In the beginning was the Word, and the Word was with God, and the Word was God. He was with God in the beginning. Through him all things were made; without him nothing was made that has been made. In him was life, and that life was the light of all people. The light shines in the darkness, and the darkness has not overcome it.
John takes five verses to say what the author of Genesis 1 took two. We learn some interesting stuff in there, about the triune nature of God, about God's relationship with darkness, and about God's creative nature. It's a loaded text full of mystery, poetry, and truth.

But the next verse (Gen 1:2) makes the first seem odd; the earth was formless and empty. God first creates the heavens and the earth, but the earth was formless and empty. Genesis 1 begins not when there was nothing, but when there was already something. But in classic form, the scripture's author writes it as the understatement of the ages; in fact, understatement runs rampant through the biblical story. Think of Gabriel, "be not afraid." Really? Well, ok, if you say so. "Yep, God made everything. But THEN ..." Maybe the authors just knew that God can't be captured just in words, an idea we (read: modern-day people) might want to keep in mind more often.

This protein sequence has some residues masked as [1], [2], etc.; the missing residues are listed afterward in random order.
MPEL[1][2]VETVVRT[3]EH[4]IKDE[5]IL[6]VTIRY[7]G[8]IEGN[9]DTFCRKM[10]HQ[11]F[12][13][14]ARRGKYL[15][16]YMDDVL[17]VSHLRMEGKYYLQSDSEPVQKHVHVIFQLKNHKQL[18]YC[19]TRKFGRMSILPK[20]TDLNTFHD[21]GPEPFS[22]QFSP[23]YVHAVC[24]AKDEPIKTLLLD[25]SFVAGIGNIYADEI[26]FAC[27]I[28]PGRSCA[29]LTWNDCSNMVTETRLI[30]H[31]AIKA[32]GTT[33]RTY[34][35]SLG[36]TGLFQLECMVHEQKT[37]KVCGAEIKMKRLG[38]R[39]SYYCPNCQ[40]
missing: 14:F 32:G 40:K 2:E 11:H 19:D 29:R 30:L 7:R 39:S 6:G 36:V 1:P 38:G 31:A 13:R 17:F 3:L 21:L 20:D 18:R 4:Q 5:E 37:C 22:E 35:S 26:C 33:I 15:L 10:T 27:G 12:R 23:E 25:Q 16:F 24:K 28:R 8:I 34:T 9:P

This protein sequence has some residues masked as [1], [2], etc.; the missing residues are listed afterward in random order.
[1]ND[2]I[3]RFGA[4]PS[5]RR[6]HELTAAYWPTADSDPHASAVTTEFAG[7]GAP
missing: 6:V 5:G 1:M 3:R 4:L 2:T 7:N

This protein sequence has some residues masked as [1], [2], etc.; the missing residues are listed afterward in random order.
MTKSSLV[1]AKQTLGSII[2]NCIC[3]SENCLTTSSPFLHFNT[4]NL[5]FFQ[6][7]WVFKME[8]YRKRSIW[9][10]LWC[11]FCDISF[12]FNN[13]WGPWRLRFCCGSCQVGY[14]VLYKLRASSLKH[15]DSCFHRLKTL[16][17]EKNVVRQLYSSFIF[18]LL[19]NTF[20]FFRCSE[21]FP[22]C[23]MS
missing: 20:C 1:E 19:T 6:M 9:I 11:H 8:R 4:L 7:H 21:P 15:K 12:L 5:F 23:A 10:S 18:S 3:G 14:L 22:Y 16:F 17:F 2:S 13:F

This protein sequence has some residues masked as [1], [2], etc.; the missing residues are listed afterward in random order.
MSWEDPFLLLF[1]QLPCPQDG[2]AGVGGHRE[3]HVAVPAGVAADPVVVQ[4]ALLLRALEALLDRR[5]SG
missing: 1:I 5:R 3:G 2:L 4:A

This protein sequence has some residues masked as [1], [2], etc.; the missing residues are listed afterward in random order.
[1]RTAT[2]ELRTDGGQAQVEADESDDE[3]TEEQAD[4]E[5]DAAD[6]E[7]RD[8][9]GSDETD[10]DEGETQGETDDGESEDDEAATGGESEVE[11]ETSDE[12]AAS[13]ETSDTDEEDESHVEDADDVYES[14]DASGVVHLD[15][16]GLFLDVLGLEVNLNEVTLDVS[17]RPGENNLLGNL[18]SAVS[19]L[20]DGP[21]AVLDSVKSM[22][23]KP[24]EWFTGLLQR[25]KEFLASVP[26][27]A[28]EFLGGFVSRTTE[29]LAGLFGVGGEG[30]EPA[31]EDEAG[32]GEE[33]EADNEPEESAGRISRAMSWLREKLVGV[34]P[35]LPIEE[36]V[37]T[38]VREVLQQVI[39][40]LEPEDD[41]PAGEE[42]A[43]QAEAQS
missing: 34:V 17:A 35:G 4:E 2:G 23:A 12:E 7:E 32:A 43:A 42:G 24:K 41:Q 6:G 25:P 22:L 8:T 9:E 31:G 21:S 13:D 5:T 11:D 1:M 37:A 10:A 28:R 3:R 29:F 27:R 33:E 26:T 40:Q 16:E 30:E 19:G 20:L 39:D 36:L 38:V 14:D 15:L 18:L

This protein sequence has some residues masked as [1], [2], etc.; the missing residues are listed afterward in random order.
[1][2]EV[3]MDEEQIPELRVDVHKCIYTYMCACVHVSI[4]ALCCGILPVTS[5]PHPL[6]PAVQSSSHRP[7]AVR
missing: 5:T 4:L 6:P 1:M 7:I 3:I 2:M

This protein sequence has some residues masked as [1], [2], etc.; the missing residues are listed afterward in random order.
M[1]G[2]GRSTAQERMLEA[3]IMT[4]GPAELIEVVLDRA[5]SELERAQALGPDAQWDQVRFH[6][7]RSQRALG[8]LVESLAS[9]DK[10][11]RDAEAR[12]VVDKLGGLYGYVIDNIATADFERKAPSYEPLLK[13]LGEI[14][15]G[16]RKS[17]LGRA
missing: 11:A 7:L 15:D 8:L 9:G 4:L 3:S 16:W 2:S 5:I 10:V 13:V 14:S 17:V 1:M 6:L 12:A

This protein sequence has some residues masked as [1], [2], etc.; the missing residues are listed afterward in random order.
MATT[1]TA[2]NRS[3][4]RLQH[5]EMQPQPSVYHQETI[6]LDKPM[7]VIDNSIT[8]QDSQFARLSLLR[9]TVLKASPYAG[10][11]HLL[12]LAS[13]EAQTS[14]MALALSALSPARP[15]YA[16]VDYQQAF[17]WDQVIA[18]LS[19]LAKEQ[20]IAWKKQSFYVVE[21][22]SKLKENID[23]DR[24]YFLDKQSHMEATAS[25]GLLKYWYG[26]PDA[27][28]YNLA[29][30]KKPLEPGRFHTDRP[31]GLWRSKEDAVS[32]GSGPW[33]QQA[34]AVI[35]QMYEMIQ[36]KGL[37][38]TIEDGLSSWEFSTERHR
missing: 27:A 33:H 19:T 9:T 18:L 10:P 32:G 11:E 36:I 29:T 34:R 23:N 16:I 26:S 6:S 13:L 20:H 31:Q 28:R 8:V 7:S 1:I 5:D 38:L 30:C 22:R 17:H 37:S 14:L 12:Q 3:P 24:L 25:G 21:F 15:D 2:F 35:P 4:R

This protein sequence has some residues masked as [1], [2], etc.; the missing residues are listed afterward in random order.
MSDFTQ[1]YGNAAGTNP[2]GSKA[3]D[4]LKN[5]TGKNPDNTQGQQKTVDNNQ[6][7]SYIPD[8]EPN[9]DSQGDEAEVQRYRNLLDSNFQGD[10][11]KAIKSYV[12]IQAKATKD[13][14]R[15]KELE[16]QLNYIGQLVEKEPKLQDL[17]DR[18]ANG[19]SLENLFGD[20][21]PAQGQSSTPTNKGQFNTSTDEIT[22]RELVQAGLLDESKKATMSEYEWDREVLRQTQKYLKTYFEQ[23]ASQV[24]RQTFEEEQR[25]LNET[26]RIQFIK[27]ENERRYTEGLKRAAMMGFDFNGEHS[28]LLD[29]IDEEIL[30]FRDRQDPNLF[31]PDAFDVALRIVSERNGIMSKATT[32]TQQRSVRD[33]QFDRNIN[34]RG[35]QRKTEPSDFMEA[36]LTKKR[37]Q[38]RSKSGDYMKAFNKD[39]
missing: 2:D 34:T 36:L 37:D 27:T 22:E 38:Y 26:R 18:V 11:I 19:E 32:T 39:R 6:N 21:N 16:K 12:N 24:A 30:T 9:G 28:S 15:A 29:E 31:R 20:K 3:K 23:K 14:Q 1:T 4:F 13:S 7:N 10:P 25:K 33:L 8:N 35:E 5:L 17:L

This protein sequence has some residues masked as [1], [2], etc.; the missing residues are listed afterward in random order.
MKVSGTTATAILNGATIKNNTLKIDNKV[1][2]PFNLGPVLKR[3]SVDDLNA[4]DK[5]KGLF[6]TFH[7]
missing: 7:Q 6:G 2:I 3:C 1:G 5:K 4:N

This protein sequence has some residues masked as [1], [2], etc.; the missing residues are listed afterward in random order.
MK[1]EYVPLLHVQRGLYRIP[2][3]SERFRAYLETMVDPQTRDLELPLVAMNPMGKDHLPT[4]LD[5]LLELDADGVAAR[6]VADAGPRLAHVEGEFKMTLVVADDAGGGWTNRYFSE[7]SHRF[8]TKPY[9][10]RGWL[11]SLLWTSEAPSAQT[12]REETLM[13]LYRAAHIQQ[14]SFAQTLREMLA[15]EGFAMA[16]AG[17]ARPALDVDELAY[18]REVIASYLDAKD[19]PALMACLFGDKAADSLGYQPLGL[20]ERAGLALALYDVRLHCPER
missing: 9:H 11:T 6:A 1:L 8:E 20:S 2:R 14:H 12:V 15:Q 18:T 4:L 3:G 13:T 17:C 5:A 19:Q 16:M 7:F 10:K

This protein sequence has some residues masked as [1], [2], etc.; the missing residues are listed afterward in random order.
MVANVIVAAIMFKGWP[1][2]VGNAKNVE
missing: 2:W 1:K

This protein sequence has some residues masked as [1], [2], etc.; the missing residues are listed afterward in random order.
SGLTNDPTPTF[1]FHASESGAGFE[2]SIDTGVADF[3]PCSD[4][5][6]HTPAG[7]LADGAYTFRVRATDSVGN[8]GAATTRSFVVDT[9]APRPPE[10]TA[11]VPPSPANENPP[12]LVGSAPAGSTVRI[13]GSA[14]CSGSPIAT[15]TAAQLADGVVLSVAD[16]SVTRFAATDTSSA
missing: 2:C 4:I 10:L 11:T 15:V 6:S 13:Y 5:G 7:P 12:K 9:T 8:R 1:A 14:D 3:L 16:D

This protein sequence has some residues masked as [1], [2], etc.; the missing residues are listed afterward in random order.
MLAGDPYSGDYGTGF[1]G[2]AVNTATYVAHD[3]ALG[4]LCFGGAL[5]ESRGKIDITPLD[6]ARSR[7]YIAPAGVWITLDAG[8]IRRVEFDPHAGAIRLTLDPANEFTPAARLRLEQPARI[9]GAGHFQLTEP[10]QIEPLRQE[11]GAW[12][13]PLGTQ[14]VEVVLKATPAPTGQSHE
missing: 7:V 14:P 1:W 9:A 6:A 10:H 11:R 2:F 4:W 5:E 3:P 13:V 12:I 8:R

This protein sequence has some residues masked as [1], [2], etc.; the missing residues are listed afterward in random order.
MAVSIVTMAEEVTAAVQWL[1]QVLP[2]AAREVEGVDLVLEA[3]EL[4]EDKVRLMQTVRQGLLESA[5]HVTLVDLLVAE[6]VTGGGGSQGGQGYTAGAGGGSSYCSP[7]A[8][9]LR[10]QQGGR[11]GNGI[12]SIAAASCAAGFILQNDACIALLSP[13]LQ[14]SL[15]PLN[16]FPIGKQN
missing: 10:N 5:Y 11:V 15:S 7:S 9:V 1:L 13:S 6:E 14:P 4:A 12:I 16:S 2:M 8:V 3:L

If you think about it more, it makes sense that Genesis 1 is poetry; how else could you possibly capture, in any meaningful way, God's desire to produce creation? How else could you record something so beyond man? Scientific language will never do it justice; to say "first he did this, exactly this way, and then he did this, but in between there was this middle stage where this happened ..." seems to lose the message. Poetry (and art in general) is the best way to capture something so profound without resorting to massive volumes of text. Sure, it's less specific, doesn't give a "how", but it reads a lot better.

Besides, if God made it, does it matter exactly how He did it?


(to be continued)

1 comment:

Dan said...

Have you read "Opening the Bible" by thomas merton? I just read it for my exegesis class in the fall and found it very intriguing. He talks about the different types of writing in the bible- and even says (gasp...) "It is of the very nature of the Bible to affront, perplex and astonish the human mind. Hence the reader who opens the Bible must be prepared for disorientation, confusion, incomprehension, perhaps outrage. The Bible is without question one of the most unsatisfying books ever written..." Most of this comes from the misconception that the Bible is the "answer book" to all of life's problems, issues, scientific research, and historical timelines. However, the Bible or any of its authors never make such a claim. While holding some of these parts, it is many different styles blended together as a story of God's relationship to man... not necessarily a scientific textbook. Anyway, that's what I've been learning and thinking about lately and it parallels what you are talking about. Do we trust God enough not to have all the answers to our questions?